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Elliptic Curve Pairing

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What it is

An Elliptic Curve Pairing is a mechanism that takes as input two points from two Elliptic Curves and maps those points to a single number.

Conceptually, one can think of this mapping as the equivalence of Elliptic Curve point multiplication.

How it works

Mathematically, an Elliptic Curve pairing is defined as the mapping of two Elliptic Curve points to an element in another group like a finite field:

e:E1×E2Fe: E_1 \times E_2 \rightarrow \mathbb{F}

where ee is the pairing, E1E_1 and E2E_2 are the Elliptic Curves and F\mathbb{F} is a finite field.

Elliptic Curve Pairing Visualization

Note that the Elliptic Curves E1E_1 and E2E_2 don’t have to be different. Also note that once a pairing occurred, the resulting value which is an element in another group can’t be reused for a subsequent pairing.

Elliptic Curve Pairings come with certain properties called bilinear mappings:

e(P+Q,R)=e(P,R)e(Q,R)e(P,R+Q)=e(P,R)e(P,Q)e(aP,bQ)=e(P,Q)abe(aP,bQ)=e(abP,Q)e(aP,bQ)=e(bP,aQ)\begin{aligned} e(P + Q, R) &= e(P, R)e(Q, R) \\ e(P, R + Q) &= e(P, R)e(P, Q) \\ e(aP, bQ) &= e(P, Q)^{ab} \\ e(aP, bQ) &= e(abP, Q) \\ e(aP, bQ) &= e(bP, aQ) \end{aligned}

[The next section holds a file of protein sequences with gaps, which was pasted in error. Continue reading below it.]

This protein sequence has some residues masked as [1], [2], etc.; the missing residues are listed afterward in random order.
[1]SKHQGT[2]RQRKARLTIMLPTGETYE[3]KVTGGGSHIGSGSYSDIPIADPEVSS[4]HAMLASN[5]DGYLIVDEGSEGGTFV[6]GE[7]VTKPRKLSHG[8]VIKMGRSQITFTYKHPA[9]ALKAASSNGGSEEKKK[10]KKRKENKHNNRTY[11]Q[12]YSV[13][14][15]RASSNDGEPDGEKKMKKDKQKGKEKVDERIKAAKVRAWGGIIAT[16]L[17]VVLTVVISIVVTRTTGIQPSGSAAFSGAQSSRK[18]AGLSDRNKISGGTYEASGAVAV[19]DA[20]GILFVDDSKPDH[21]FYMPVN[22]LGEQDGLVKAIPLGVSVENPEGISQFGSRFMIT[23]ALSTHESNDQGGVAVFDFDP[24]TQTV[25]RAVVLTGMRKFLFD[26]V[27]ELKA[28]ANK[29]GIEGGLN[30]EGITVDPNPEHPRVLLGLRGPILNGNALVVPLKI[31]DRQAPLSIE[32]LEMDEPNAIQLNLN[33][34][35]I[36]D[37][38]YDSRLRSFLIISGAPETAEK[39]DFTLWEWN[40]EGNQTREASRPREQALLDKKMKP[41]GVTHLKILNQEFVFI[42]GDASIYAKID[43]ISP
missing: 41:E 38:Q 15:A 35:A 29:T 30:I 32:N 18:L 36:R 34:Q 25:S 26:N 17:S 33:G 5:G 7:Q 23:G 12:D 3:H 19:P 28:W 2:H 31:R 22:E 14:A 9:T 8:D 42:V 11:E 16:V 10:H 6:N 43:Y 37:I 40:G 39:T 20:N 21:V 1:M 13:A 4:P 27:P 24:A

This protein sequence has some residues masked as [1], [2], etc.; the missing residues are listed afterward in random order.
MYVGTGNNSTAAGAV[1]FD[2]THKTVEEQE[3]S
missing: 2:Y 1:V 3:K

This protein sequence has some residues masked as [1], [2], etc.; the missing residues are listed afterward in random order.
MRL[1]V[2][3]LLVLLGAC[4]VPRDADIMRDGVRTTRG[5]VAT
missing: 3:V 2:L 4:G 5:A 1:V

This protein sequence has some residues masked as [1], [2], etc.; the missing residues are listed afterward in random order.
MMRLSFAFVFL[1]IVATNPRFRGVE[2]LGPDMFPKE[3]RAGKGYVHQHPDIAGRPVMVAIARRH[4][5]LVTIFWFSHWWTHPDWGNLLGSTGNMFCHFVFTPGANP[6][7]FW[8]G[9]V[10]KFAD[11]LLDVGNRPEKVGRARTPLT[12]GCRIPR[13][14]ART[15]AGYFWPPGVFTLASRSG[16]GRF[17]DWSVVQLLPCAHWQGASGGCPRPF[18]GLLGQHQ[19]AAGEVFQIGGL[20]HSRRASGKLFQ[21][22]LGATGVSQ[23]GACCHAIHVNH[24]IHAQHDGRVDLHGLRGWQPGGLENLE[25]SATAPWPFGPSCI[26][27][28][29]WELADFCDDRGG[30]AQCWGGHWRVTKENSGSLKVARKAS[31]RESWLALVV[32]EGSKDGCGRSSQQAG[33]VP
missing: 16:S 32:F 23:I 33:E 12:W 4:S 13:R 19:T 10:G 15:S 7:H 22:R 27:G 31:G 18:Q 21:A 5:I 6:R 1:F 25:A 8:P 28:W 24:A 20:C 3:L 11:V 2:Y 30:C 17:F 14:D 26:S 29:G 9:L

where PP, QQ and RR are points on the Elliptic Curve and aZa \in \mathbb{Z}, bZb \in \mathbb{Z}.

Using these bilinear mappings we can “move around” the coefficients aa and bb on those two curves while keeping the mapping the same:

e(aP,bQ)=e(P,Q)ab=e(abP,Q)=e(bP,aQ)e(aP, bQ) = e(P, Q)^{ab} = e(abP, Q) = e(bP, aQ)

Elliptic Curve Pairings and Security

Leveraging the findings studied so far there’s one special case worth exploring.

It’s the case where both Elliptic Curves are the same and only one point on the curve is considered:

E1=E2=EE_1 = E_2 = E


P=Q=GP = Q = G

In this case we have:

e(aG,bG)=e(G,G)ab=e(abG,G)e(aG, bG) = e(G, G)^{ab} = e(abG, G)

which means that given aGaG and bGbG we can distinguish abGabG from randomness because we know that e(abG,G)=e(aG,bG)e(abG, G) = e(aG, bG) but e(rand,G)e(aG,bG)e(rand, G) \ne e(aG, bG).

The result is that once we have a pairing we can solve the Decisional Diffie Hellman (DDH) problem which states that given aGaG, bGbG and GG it’s infeasible to distinguish abGabG from a random point on the Elliptic Curve EE.

Additional Resources